Scary Reason Sperm Counts are So Low

By Jamie Seidel

Male fertility is worryingly low. Now a study has found what is likely causing this alarming decline in active sperm.

The decline in male fertility continues to accelerate. But the cause remained largely unknown. Now researchers believe they have an insight into what damage is being done to sperm, and by what.

The concentration of active sperm in male semen has collapsed by more than 50 per cent over the past 50 years. And that decline has only accelerated since the turn of the century.

About one in six couples experience infertility problems.

It impacts men and women equally. But, in 30 per cent of all cases, no cause can be found.

This has been the subject of thousands of studies worldwide. But no definitive answer has yet been found.

Active sperm rates have plummeted in semen. Picture: iStock

Active sperm rates have plummeted in semen

So researchers at Hungary’s Semmelweis University have gone back over some 27,000 peer-reviewed studies to connect the dots into a comprehensive picture of what’s going on.

They’ve identified a core problem: damaged genetic material in sperm.

“The more fragmented the DNA, the less the sperm’s ability to fertilise. Also, it can increase the risk of miscarriage”, explains Dr Zsolt Kopa, head of the Andrology Centre at the Department of Urology at Semmelweis University.

What needs to be definitively established is what leads to that damage. Whether it can be treated. Or if prevention is the only option.

But the grab-bag of conditions and causes they found afflicting younger men may need a concerted response.

Age shall not weary them …

As expected, age was a significant factor. But not the age researchers thought.

“Based on previous research, we expected that the quality of sperm cells starts to deteriorate significantly after age 40, but our meta-analysis suggests that this age could be much higher,” adds Dr Anett Szabo, the study’s lead author.

The tipping point now appears to be 50. That’s when the integrity of the DNA within sperm begins to deteriorate significantly, they found.

So the broad trend across society to start families once careers have been established, homes have been secured, and economic prospects appear stable is not as significant a cause – at least among men – as had been assumed.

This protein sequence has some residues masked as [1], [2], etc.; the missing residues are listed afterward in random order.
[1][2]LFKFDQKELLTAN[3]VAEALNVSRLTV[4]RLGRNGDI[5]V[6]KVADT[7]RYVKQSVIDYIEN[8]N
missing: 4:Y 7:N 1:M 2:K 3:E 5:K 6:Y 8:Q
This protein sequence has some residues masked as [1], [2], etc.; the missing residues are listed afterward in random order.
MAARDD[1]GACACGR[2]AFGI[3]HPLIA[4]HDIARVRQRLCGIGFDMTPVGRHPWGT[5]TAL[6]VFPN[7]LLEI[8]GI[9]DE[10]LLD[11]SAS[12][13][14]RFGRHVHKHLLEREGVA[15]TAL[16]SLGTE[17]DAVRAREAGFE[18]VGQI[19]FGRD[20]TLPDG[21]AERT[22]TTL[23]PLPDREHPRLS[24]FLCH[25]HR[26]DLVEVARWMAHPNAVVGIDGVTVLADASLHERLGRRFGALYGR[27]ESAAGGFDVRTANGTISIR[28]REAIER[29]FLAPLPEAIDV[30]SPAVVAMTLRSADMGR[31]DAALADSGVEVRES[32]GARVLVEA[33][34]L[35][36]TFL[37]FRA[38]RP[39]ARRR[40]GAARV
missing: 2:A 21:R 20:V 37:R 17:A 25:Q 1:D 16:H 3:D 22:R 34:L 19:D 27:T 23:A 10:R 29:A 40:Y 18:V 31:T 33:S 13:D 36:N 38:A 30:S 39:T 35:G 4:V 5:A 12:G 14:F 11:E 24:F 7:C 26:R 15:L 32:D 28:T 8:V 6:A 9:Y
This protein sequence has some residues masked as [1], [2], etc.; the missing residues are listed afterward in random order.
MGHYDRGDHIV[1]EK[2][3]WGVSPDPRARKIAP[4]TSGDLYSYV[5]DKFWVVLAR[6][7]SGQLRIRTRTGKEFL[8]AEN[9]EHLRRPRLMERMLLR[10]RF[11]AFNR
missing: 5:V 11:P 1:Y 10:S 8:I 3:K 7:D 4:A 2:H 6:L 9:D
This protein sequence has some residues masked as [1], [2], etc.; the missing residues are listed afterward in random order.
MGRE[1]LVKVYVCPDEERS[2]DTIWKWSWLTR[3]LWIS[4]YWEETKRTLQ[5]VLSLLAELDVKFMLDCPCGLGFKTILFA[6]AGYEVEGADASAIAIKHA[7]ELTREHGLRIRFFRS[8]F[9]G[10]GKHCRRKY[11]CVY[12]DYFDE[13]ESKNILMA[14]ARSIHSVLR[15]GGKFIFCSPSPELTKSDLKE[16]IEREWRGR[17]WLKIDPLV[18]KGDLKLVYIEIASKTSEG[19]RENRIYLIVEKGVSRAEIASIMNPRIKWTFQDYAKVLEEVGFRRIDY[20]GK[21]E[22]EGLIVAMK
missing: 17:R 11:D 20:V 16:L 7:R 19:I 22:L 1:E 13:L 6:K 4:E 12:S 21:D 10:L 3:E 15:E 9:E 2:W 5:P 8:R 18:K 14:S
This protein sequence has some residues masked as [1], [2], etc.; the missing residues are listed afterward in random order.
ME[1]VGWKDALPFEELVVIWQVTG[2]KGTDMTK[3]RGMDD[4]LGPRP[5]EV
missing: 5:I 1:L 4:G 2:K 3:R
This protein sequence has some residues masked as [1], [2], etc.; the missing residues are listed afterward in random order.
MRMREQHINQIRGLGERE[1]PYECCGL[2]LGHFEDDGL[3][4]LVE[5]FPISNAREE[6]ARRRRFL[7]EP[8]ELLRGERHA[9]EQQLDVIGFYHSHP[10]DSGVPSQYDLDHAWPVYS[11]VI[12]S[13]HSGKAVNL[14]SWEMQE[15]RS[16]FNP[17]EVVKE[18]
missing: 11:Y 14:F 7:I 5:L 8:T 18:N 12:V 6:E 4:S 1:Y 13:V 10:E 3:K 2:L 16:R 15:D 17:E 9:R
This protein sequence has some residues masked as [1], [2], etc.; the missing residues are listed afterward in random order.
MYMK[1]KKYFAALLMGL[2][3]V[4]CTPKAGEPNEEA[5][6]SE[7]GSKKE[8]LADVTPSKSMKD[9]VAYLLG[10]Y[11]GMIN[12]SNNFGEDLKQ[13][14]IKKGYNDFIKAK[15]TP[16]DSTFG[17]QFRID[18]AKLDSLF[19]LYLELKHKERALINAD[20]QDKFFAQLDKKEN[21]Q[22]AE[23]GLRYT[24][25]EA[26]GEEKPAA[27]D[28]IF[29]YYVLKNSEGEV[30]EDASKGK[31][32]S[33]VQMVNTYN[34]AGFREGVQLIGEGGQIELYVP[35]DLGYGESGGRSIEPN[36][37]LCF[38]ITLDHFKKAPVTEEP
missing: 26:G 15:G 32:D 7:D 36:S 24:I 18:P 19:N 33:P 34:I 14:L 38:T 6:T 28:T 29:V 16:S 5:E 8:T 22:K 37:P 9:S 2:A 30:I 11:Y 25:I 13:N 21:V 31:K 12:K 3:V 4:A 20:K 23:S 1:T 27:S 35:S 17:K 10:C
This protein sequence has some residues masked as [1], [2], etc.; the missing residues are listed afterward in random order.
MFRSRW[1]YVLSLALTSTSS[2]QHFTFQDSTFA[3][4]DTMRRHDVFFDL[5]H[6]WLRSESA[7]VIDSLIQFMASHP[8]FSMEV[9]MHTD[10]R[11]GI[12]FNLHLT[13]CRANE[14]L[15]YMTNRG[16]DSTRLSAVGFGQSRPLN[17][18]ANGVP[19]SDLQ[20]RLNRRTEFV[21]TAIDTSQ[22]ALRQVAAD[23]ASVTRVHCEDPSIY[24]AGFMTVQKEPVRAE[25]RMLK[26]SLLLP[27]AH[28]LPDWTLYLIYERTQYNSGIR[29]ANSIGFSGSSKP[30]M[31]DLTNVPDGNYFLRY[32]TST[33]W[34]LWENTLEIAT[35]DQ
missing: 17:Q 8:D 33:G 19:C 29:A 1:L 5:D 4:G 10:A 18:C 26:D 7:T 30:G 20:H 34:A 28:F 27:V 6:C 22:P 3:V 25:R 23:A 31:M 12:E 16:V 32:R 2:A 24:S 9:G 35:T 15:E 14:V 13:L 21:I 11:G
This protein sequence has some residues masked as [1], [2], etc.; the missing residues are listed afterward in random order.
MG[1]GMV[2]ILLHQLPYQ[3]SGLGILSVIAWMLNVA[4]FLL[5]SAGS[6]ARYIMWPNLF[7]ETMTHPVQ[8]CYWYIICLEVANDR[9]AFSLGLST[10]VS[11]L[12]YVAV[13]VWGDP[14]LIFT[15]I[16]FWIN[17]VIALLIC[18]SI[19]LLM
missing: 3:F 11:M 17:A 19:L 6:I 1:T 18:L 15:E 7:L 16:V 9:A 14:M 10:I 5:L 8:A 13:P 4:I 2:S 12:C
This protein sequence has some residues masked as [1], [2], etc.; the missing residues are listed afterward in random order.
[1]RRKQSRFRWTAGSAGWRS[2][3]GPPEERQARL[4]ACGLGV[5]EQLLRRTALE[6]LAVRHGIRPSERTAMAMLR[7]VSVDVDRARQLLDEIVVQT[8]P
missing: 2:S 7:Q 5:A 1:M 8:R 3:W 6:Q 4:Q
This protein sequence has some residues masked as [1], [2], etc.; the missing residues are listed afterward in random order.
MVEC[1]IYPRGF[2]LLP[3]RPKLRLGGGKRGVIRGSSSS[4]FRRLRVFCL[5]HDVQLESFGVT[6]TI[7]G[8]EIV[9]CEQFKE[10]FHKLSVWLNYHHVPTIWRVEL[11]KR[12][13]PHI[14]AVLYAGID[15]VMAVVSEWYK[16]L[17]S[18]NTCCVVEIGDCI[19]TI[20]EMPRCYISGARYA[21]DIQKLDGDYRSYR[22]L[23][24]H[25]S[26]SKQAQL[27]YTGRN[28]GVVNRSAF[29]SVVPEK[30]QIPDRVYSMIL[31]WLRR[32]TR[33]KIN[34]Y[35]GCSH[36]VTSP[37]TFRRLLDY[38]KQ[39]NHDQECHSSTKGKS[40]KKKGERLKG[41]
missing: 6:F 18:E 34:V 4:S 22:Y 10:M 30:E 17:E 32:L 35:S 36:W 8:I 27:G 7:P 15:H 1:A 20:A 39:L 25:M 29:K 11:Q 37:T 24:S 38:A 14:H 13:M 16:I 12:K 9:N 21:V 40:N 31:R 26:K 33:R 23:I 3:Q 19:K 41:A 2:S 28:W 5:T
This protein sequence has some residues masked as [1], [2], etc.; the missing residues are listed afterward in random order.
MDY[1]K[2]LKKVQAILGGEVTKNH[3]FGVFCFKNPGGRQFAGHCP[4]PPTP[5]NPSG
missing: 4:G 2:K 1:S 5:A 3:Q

“But, of course, this is not to say that it’s worth waiting to start a family as other important parameters can also deteriorate with advancing age,” Dr Szabo adds.

Usual suspects eliminated

Alcohol consumption and body weight alone also appear not to be among the main culprits.

These “did not have a clinically significant role in the fragmentation of genetic material,” the research found. But there was a clear trend that as both increased, so did the amount of damaged sperm detected.

And the frequency of ejaculation – some specialists recommend every two to three days – also didn’t produce any real relevance to the amount of unhealthy sperm detected.

“The so-called DNA fragmentation analysis is currently the only evidence-based test for determining the functionality of sperm cells,” says Dr Kopa. “It examines their DNA content, namely the proportion of intact or fragmented genetic material in the sperm.”

Of the 26,901 journal papers, 190 provided sufficient detail for the meta-analysis. This allowed the researchers to compare the health of thousands of men seeking fertility treatment between 2003 and 2021.

Most were from Europe, the United States and Asia. Some were from Africa and Australia.

Waste not, want not

Smoking and diabetes remain clear lifestyle contributors.

“The researchers demonstrated that smoking could increase DNA fragmentation by an average of 9.19 per cent compared to nonsmokers,” the university’s press statement reads.

And the medical conditions of diabetes, varicocele (enlargement of scrotum veins) and testicular tumours have a significant impact.

Varicocele is diagnosed in almost 15 per cent of all adult males. But it is often ignored or goes unnoticed. If, however, it causes dilation of veins in the spermatic cord, it can increase rates of DNA fragmentation by about 13.6 per cent.

Diabetes has a similar large-scale impact, while tumours were found to contribute an additional 11.3 per cent.

Chlamydia and HPV appear not to have any quantifiable effect. But bacterial infections and other sexually transmitted diseases could lead to between 5.5 per cent and 9 per cent more damaged sperm.

Curse of the times

Environmental pollution was confirmed as the most prevalent underlying cause of damaged sperm.

Three journal articles, in particular, proved to be smoking guns.

One examined Italy’s Land of Fires region, where illegal toxic waste transportation had affected local communities. Another examined steel factory workers. The third focused on traffic police who were compelled to breathe in exhaust fumes at busy intersections day in, day out.

“The meta-analysis found that various factors, such as air pollution, the exposure to pesticides or insecticides (work-related or other), increased sperm DNA fragmentation by an average of 9.68 per cent,” the study found.

Ultimately, the researchers say the health of sperm DNA relies on the sum total of lifestyle and environmental exposures. So it is “worthwhile to optimise lifestyle factors even before trying for a child” as addressing even part of the problem can significantly improve a couple’s chances.

“Men can reduce the risk of DNA damage with a healthier lifestyle, which can be a more successful and cost-effective approach to child planning in the long term,” Dr Szabó concludes.


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